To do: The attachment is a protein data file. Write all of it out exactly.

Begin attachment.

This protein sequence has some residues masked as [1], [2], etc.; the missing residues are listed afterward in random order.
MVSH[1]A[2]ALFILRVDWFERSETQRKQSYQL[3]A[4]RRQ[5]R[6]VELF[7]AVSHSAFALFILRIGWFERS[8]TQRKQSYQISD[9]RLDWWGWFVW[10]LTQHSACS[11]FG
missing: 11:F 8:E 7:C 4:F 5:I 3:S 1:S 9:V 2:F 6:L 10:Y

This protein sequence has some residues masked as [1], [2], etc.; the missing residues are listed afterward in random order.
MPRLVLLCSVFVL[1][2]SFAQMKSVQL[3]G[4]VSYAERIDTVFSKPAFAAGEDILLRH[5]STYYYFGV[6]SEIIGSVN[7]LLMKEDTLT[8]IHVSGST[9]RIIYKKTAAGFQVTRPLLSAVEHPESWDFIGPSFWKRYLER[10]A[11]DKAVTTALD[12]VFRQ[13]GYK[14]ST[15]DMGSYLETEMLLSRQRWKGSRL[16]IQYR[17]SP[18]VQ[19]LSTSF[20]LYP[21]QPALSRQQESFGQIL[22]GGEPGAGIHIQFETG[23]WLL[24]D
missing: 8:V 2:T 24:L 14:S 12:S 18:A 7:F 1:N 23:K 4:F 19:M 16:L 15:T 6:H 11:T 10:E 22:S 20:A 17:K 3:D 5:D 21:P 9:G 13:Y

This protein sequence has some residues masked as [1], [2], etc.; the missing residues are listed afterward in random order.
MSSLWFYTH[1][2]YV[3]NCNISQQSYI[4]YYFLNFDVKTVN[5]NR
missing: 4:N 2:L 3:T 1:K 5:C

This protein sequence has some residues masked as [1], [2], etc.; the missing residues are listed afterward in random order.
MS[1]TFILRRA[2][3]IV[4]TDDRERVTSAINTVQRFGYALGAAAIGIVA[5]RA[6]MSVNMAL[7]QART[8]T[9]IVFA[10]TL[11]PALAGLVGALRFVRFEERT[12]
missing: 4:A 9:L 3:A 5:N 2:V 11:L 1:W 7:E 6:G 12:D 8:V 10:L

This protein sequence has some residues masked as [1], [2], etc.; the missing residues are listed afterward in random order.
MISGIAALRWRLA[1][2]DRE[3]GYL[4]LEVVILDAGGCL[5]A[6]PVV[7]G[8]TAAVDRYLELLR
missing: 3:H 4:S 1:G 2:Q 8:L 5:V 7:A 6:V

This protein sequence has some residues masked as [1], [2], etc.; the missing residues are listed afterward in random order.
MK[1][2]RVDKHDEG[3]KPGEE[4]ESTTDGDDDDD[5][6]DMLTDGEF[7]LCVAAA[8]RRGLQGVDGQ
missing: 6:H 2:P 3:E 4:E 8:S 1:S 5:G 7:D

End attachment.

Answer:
This protein sequence has some residues masked as [1], [2], etc.; the missing residues are listed afterward in random order.
MVSH[1]A[2]ALFILRVDWFERSETQRKQSYQL[3]A[4]RRQ[5]R[6]VELF[7]AVSHSAFALFILRIGWFERS[8]TQRKQSYQISD[9]RLDWWGWFVW[10]LTQHSACS[11]FG
missing: 11:F 8:E 7:C 4:F 5:I 3:S 1:S 9:V 2:F 6:L 10:Y

This protein sequence has some residues masked as [1], [2], etc.; the missing residues are listed afterward in random order.
MPRLVLLCSVFVL[1][2]SFAQMKSVQL[3]G[4]VSYAERIDTVFSKPAFAAGEDILLRH[5]STYYYFGV[6]SEIIGSVN[7]LLMKEDTLT[8]IHVSGST[9]RIIYKKTAAGFQVTRPLLSAVEHPESWDFIGPSFWKRYLER[10]A[11]DKAVTTALD[12]VFRQ[13]GYK[14]ST[15]DMGSYLETEMLLSRQRWKGSRL[16]IQYR[17]SP[18]VQ[19]LSTSF[20]LYP[21]QPALSRQQESFGQIL[22]GGEPGAGIHIQFETG[23]WLL[24]D
missing: 8:V 2:T 24:L 14:S 12:S 18:A 7:F 1:N 23:K 4:F 19:M 16:L 15:T 6:H 11:T 10:E 22:S 20:A 17:K 3:D 5:D 21:P 9:G 13:Y

This protein sequence has some residues masked as [1], [2], etc.; the missing residues are listed afterward in random order.
MSSLWFYTH[1][2]YV[3]NCNISQQSYI[4]YYFLNFDVKTVN[5]NR
missing: 4:N 2:L 3:T 1:K 5:C

This protein sequence has some residues masked as [1], [2], etc.; the missing residues are listed afterward in random order.
MS[1]TFILRRA[2][3]IV[4]TDDRERVTSAINTVQRFGYALGAAAIGIVA[5]RA[6]MSVNMAL[7]QART[8]T[9]IVFA[10]TL[11]PALAGLVGALRFVRFEERT[12]
missing: 4:A 9:L 3:A 5:N 2:V 11:L 1:W 7:E 6:G 12:D 8:V 10:L

This protein sequence has some residues masked as [1], [2], etc.; the missing residues are listed afterward in random order.
MISGIAALRWRLA[1][2]DRE[3]GYL[4]LEVVILDAGGCL[5]A[6]PVV[7]G[8]TAAVDRYLELLR
missing: 3:H 4:S 1:G 2:Q 8:L 5:V 7:A 6:V

This protein sequence has some residues masked as [1], [2], etc.; the missing residues are listed afterward in random order.
MK[1][2]RVDKHDEG[3]KPGEE[4]ESTTDGDDDDD[5][6]DMLTDGEF[7]LCVAAA[8]RRGLQGVDGQ
missing: 6:H 2:P 3:E 4:E 8:S 1:S 5:G 7:D